Light can blind and light is good. And by "light is good", we mean it's good you aren't struck down by lightning.
Zeus was lord of Mount Olympus and Top God that ran Greece. He got his throne by killing his father and taking it and condemned anyone else who did the same, he ate his first wife, he cheated on his second wife/older sister incessantly (including with one of his other sisters), allowed his wife to torment his demigod bastards to suicide, he chained Prometheus to a rock to have his liver eaten forever for giving mankind fire, he unleashed pain and suffering on the Earth and had a mortal girl take the blame for it, smiting random humans with lightning from his ivory tower and countless other horrible things. However, adaptations like to show Zeus as a cool guy that likes to party and is justified whenever he has to bring out a firm hand. Why? Because Heaven and Light = Good.
Gods associated with light and lordship over other gods are typically portrayed as heroic and relatable while their darker counterparts are super violent and manipulative and other icky stuff.
Aversions typically portray such gods as good but ignorantly destructive, usually causing trouble due to ignorance or gross incompetence.
Contrast with Everybody Hates Hades.
- Mazinger Z franchise:
- In Z Mazinger, Zeus (and later Aphrodite) are extradimensional beings who came to respect humans so much that they turned against the other (evil) Greek gods in order to protect them, and later allowed their bodies to be converted into Humongous Mecha to defend against their return.
- Likewise for Shin Mazinger's Zeus, who takes this further by dressing in golden armor. In this continuity his fossilized arm is an extremely valuable source of Unobtainium - Mazinger Z both uses this material in its construction, and (after its Mid-Season Upgrade) can transform into a replica of the actual arm for its Finishing Move.
- The Mighty Thor:
- Thor undergoes a fair amount of Adaptational Heroism in this interpretation. Though he is still a Blood Knight and a bit of an arrogant jerk, he is a fair shake more heroic (by modern standards) than what Norse Mythology originally portrayed him as. He only grows more selfless and heroic as he goes through Character Development.
- Odin was portrayed early on in the series as having Omniscient Morality License. In other words, even when he's being a jerk, it's For The Greater Good. Otherwise, he's treated as wise and benevolent. In later portrayals, he's become considerably less amicable after having his rule of Asgard challenged. He invokes such tyrannical laws and harsh punishments that he essentially becomes part of the Big-Bad Ensemble of Thor (2014).
- Wonder Woman:
- Zeus has gone through some different iterations over the years. His Wonder Woman (1987) version is a Jerkass God close to myth as a hypocritical rapist and adulterer whom the Amazons and most of the gods don't trust or much like who is overthrown by Athena as mythology states he's fated to, while his Wonder Woman (2011) version is pretty well loved by everyone despite retaining his adultery with Athena going out of her way to help revive him, and all the other gods besides Ares being upset at his apparent death.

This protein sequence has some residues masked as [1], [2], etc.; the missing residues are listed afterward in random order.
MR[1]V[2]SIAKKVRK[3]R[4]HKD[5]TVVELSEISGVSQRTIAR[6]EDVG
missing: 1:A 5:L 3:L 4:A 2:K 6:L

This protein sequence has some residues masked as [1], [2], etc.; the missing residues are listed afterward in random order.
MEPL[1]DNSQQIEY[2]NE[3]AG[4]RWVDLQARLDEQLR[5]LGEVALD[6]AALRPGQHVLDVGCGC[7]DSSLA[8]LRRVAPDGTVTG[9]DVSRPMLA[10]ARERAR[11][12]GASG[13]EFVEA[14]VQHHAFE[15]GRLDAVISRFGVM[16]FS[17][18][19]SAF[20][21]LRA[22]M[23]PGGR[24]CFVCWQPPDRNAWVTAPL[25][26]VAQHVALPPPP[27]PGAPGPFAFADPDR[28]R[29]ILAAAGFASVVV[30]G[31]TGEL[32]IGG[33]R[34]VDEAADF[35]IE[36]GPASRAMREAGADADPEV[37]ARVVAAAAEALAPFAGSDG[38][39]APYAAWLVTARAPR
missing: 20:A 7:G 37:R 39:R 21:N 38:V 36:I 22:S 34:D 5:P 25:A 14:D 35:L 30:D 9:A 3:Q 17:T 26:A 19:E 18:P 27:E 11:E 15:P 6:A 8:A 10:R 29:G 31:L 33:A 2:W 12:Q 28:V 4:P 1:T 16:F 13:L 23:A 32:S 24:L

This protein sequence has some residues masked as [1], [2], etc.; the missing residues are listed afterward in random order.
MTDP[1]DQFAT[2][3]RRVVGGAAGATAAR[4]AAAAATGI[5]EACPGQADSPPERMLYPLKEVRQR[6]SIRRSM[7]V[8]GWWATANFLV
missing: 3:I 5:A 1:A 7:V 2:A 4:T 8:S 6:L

- Hera's petty jealously is usually in place past the Silver Age, but pre-New 52 the murderous bit of her misdirected anger was generally swept aside or only used to show her lashing out in a moment of rage instead of something she'd plan and plot and prior to Wonder Woman (2011) she was treated as more reasonable, kind and likeable than Zeus.
- Zeus is portrayed as a light-hearted, if not buffoonish king and loyal husband to Hera. While the spin-off series brings up his flaws — like forgetting he and his wife's anniversary, occasionally losing his temper and the whole "Prometheus" thing — Zeus' frequent infidelity is never brought up (most likely non-existent to keep the G-Rating).
- Hera gets this treatment even more so. In the original myth, Heracles was not Hera's child and was a product of her husband cheating on her. Feeling spiteful, Hera actively sabotaged his life and tried to make his suffer, even forcing him to kill his own family. Here, Hercules is her son and no mention of Zeus cheating on her is ever brought up, so the adaptation portraying Hera as the kind, patient and level-headed of the two. Even in the episode "Hercules and the Return of Typhon" it is revealed that she was the one who threw the lightning bolt that led to Typhon's defeat and that she allowed Zeus to take the credit for image reasons.
- Hera from The Legend of Hercules allowed her husband to cheat on her with Alcmene so that Hercules could be born and become a hero to Greece.